Staying the course in Europe’s east
As the European Union’s leaders gathered in Riga for a summit with the six members of the EU’s “Eastern Partnership,” many recall the dramatic meeting in Vilnius of November 2013. It was there that Ukraine’s thenpresident, Viktor Yanukovych, under heavy Russian pressure, refused to sign the EUUkraine Association Agreement that had been negotiated from 2007 to 2012.
Of course, when Yanukovych returned home, he had to face thousands of protesters in Kyiv’s Maidan (Independence Square). Determined to hold him to his promise to sign the EU agreement and not take Ukraine into a customs union with Russia, the protesters mobilised the country. Yanukovych, failing to crush them with his security forces, simply fled. Russia’s behaviour in Ukraine since then has made the Eastern Partnership more important than ever.
The Eastern Partnership was launched in 2009 on the initiative of Poland and Sweden, where I was the foreign minister at the time. The aim was to respond to the desire of Armenia, Azerbaijan, Belarus, Georgia, Moldova, and Ukraine for some of the instruments of integration that had helped transform the central European and Baltic countries into the democracies – and now EU members – that they are today.
The Eastern Partnership was also seen as a way to balance the EU’s “Russia first” approach. Enormous resources had been invested in the relationship with Russia, but very little had gone into helping the countries in the neighbourhood that the EU and Russia share – including the most important of these neighbours, Ukraine.
Until 2013, the EU’s Eastern Partnership seemed to raise no concerns in the Kremlin. It was never brought up at any of the numerous high-level bilateral meetings, nor at any meeting in which I participated. The Kremlin probably regarded it as irrelevant.
That changed after Vladimir Putin returned to Russia’s presidency in 2012. His main geopolitical project was now the creation of the Eurasian Union, which he knew could not succeed without forcing Ukraine off of its EU path and into his embrace.
While the EU’s vision of “wider Europe” relies on soft power, economic integration, and long-term institution building, Putin’s “wider Russia” policy depends on intimidation and violence. The EU pursues long-term geo-economics, whereas the Kremlin plays short-term hardball geopolitics.
That is why, soon after Yanukovych decided to flee to Russia, Putin’s “little green men” began to appear openly in Crimea, while Russian Buk anti-aircraft missiles and Russian battalion battle groups appeared in Ukraine’s eastern Donbas region not long after. In annexing Crimea and stoking separatist violence in Donbas, the Kremlin’s aim has clearly been to destabilise Ukraine in order to bring it under Russia’s thumb. Indeed, the very notion of an independent Ukrainian state is openly questioned by Russia’s leaders, Putin included.
In Riga, the EU’s leaders will reaffirm the so-called deep and comprehensive free-trade agreements concluded with Ukraine, Moldova, and Georgia. The most important signal will be the EU’s pledge that these agreements will take effect. Despite massive propaganda, intense economic pressure, and overt military aggression, the EU can and will stay the course in its Eastern Partnership and its offers to its neighbours.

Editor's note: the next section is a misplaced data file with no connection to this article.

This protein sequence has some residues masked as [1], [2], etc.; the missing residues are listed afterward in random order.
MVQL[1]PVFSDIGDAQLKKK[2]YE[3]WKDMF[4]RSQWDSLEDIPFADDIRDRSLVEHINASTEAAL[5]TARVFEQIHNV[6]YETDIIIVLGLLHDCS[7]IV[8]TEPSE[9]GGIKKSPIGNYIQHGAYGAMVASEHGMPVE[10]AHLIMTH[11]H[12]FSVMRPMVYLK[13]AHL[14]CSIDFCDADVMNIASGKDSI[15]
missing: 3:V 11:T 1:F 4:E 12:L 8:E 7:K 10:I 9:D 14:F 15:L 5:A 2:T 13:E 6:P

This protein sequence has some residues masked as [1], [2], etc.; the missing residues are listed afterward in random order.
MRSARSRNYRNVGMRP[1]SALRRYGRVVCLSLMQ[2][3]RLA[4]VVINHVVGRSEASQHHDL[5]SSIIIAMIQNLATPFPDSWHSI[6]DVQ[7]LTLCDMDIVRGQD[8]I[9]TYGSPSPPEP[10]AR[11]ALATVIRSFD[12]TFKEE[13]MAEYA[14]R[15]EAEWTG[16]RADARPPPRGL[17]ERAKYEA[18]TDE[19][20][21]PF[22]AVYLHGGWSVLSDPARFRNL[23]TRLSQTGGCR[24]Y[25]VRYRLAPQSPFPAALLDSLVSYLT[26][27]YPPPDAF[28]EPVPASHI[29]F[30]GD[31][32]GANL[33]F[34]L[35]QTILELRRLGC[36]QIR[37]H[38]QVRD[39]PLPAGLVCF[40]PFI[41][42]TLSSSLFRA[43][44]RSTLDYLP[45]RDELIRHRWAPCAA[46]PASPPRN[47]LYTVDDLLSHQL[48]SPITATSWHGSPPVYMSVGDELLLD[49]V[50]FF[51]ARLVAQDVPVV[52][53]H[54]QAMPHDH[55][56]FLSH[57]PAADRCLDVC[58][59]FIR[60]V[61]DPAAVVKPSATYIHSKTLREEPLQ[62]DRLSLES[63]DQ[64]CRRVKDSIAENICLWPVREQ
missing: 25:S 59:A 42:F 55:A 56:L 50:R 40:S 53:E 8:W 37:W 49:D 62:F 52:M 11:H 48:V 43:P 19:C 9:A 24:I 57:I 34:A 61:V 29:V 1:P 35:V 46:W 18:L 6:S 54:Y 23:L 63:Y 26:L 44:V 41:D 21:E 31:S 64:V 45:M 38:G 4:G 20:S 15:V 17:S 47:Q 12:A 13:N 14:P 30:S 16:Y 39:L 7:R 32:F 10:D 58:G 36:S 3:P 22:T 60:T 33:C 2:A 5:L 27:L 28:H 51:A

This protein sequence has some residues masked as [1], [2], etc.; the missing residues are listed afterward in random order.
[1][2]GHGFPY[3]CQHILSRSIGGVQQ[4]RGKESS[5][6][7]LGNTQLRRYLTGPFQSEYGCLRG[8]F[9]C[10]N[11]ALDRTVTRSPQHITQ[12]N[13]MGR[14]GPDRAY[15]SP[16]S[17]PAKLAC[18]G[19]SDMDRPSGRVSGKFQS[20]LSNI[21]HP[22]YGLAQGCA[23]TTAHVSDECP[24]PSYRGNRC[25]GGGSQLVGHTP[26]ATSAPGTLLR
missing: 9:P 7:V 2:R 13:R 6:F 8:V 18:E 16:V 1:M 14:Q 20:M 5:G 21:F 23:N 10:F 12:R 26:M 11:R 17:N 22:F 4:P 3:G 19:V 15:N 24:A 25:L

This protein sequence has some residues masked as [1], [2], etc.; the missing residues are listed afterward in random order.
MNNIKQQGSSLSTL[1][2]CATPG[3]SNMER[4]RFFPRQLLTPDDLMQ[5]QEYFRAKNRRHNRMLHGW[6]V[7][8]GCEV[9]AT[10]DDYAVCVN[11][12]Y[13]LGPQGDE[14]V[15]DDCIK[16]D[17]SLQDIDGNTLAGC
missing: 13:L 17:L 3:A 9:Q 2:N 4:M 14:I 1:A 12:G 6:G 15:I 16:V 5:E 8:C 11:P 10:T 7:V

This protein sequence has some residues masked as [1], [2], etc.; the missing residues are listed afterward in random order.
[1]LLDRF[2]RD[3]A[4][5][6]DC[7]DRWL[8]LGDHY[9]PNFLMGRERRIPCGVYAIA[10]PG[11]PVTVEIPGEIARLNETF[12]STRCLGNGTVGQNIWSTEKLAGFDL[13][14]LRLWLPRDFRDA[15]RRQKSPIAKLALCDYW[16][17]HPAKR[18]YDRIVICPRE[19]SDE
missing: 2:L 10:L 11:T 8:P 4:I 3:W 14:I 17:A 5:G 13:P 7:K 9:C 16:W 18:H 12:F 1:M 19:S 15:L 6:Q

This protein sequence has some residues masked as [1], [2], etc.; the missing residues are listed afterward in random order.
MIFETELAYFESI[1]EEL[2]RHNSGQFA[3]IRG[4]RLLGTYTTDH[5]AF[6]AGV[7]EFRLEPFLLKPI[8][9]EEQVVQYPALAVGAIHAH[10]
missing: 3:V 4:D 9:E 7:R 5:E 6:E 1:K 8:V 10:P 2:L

Clearly, no one in Europe should underestimate the challenges ahead. When I left the Vilnius meeting in 2013, I could certainly see storm clouds gathering, but I did not know that Putin was prepared to unleash so much aggression and turmoil. Now, we in Europe have every reason to prepare for the long-term effort needed to help our neighbours along their chosen paths.
But this will require a greater European commitment, both politically and economically, than we have seen thus far. Ukraine has been misgoverned for decades, and it will have to pass through a valley of reform-induced tears before it starts to reap the benefits of association and integration with the EU.
Unfortunately, it is far easier for Russia to fuel short-term volatility than it is for Europe to help build long-term stability. But to allow the Kremlin and its proxies to succeed would not only undermine the Eastern Partnership countries; it might jeopardise peace in Europe itself.
After all, the appetite grows with eating, which might well apply to the Kremlin’s “wider Russia” strategy. At some point, the risk of an open confrontation between NATO and Russia could grow. Even China, as it poses as Russia’s friend and patron, should consider the consequences for itself of such a risk.
Such a clash must be prevented. By confirming the Eastern Partnership agreements, the EU’s leaders will demonstrate that they are not prepared to acquiesce in a new Yalta-style division of the continent that would deprive these countries of their right to choose their own destiny.
The Riga meeting is unlikely to produce any headline-grabbing new initiatives. But none is needed. With everything from massive disinformation to tanks and soldiers thrown against the Eastern Partnership since 2013, just staying the course is a powerful sign of success. And, in the interest of longterm stability across Europe, that should be welcomed – even in Putin’s nationalistically aroused Russia.